[m-dev.] questions about grades

Zoltan Somogyi zoltan.somogyi at runbox.com
Wed Feb 24 09:44:20 AEDT 2016

On Wed, 24 Feb 2016 09:23:38 +1100 (AEDT), Julien Fischer <jfischer at opturion.com> wrote:
> > I propose that we eliminate the .regparm grade component.
> Agreed.

Anybody else object?

> > Neither .spf nor new mercuryfiles is hard to support, and they may have users,
> > so I will implement them in the grade library. If we want to delete them,
> > I think we should do so only after asking for objections on mercury-users.
> >
> > BTW, I checked the overhead of enabling new mercuryfiles on tools/speedtest,
> > and it made no meaningful difference: the speed difference was very low down
> > in the noise. However, this does not say all that much, since the compiler
> > is FAR from I/O bound.
> In that case, I propose that we either (1) enable new mercuryfiles by
> default or (2) delete them entirely.  Either way, it's not a grade
> component issue.

To make a decision between those two, it would be nice to have some data
on the performance impact on a program that IS I/O bound. Comparing
the new mercuryfile struct with equivalent code using the stream interface.
Does anyone know whether the stream-oriented library modules are a
COMPLETE replacement for new mercuryfile?

> > I looked into MR_PIC_REG, and it seems that this grade component hasn't had
> > any effect since 2007. Julien disabled it after we agreed that its cost
> > exceeded its benefits. The cost was incessant hassle with gcc bugs arising
> > from fact that in grades without picreg, we used to reserve THREE machine
> > registers, while with picreg, we reserved only TWO. Since that change,
> > we ALWAYS use just two. I don't see gcc developers getting any better at
> > respecting reserved registers, and the upside of using three registers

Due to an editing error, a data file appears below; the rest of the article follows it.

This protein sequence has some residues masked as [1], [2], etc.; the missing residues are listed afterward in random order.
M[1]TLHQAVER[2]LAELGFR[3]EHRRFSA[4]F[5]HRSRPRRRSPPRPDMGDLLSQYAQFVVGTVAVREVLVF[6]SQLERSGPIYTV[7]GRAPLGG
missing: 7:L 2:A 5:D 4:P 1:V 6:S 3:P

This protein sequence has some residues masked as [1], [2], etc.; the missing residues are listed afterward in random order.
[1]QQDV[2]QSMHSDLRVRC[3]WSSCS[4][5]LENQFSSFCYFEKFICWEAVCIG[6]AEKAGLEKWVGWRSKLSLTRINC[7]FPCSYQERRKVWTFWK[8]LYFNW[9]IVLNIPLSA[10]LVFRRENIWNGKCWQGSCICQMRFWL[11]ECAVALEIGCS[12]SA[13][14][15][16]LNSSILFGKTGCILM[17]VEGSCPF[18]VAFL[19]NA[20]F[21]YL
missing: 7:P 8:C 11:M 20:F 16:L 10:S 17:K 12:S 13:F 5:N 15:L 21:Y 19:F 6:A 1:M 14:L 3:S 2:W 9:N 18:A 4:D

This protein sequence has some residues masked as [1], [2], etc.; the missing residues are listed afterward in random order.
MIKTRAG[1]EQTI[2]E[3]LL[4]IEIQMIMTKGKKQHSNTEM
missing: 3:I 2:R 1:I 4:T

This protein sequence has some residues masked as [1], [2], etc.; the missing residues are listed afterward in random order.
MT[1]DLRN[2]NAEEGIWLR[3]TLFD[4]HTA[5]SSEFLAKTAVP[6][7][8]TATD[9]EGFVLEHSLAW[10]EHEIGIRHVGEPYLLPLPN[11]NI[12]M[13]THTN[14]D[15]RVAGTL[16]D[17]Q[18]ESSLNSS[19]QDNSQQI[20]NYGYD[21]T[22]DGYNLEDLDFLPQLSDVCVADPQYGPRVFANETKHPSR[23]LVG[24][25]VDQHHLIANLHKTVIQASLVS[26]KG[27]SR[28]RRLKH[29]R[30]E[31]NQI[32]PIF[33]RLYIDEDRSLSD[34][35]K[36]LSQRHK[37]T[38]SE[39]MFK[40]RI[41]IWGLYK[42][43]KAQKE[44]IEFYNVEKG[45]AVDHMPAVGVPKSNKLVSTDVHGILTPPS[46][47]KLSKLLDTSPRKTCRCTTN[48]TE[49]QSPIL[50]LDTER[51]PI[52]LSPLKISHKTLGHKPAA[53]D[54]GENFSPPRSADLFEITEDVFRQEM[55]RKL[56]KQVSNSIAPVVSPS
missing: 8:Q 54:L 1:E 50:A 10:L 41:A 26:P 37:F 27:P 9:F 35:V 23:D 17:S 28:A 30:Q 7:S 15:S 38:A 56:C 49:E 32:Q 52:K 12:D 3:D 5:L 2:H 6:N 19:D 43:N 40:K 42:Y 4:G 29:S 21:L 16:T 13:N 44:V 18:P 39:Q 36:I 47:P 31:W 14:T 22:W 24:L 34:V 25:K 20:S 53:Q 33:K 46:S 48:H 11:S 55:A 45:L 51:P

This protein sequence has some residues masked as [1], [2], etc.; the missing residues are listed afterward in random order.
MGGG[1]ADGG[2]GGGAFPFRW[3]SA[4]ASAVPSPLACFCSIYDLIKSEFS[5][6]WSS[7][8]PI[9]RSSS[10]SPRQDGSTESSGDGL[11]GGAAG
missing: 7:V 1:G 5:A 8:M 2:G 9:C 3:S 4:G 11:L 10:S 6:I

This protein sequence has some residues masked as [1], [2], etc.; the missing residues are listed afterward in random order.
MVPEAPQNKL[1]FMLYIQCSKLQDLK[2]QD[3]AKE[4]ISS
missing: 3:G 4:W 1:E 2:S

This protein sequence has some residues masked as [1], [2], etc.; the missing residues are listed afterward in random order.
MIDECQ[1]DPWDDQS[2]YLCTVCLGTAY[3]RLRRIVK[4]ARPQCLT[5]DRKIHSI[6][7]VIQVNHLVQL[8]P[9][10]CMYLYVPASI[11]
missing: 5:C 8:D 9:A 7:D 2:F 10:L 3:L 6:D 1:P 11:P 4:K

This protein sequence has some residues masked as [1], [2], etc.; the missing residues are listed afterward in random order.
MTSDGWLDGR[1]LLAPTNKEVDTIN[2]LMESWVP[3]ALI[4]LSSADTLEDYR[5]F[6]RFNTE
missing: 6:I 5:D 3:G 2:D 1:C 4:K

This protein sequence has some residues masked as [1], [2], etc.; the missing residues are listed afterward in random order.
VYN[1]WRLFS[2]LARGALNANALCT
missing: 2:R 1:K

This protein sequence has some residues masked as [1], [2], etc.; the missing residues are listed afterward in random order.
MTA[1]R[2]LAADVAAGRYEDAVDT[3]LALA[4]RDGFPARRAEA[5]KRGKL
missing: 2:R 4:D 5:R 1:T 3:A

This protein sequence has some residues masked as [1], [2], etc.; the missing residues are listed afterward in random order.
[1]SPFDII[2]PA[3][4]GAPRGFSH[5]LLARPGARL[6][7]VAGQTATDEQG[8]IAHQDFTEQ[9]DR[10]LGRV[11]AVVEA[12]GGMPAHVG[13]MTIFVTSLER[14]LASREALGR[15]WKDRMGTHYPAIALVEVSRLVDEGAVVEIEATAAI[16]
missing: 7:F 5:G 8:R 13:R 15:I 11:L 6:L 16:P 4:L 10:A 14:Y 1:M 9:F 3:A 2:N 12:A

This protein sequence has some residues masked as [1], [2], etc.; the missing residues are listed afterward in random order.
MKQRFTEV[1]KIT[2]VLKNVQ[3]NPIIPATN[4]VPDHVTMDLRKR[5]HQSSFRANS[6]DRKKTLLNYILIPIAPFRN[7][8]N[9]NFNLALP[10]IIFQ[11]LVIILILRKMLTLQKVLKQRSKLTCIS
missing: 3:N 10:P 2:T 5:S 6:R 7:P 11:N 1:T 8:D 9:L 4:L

> > is so small anyway (in 2007, the log message says it was a 2.2% speedup), 
> > I don't see us changing that decision in the foreseeable future. Therefore
> > I propose that we just delete this grade component.
> Agreed.

OK, I will do this, together with regparm, if there are no objections.

> > Was Ralph's history gc intended to be used in LLDS grades? Do we care?
> IIRC, it was intended to be usable with either of the C backends.

> > I know we support thread segments in LLDS grades,
> Presumably, you mean stack segments there ;-)

Actually, I meant trail segments.

> > and I know we don't support trailing at all when targeting languages
> > other than C.
> > Do we support trail segments when targeting high level C?
> Yes.  (The mechanism is identical for both C backends.)

OK, thanks. I wasn't sure, since non-trail stack segments are
unique to the LLDS backend.

Another question came to me, as I was writing the code to handle
pregen grades in the grade library, which is: should pregen be a grade
COMPONENT, or a complete grade? In other words: should pregen=yes
determine the value of ALL the other grade components? It has always
determined the value of tag location (low), number of tag bits (2),
boxed vs unboxed floats (boxed) and therefore spf=no. However,
it does not imply hlc, or .gc, or the absence of .ssdebug, or .par,
or any other feature. There is no intrinsic reason why it should,
but we use pregen for only one purpose, and for that purpose,
we also DO use pregen together with hlc and .gc and without
.ssdebug and .par etc. So in practice, I think it would be simpler
if pregen was a complete grade in itself, and not a grade component.

Any thought on this?

Something else that came up: I am reasonably sure that mprof
time profiling works only with the LLDS backend. However, I don't
know whether mprof time and memory profiling are supposed to work
when targeting high level C code. Does anyone know?



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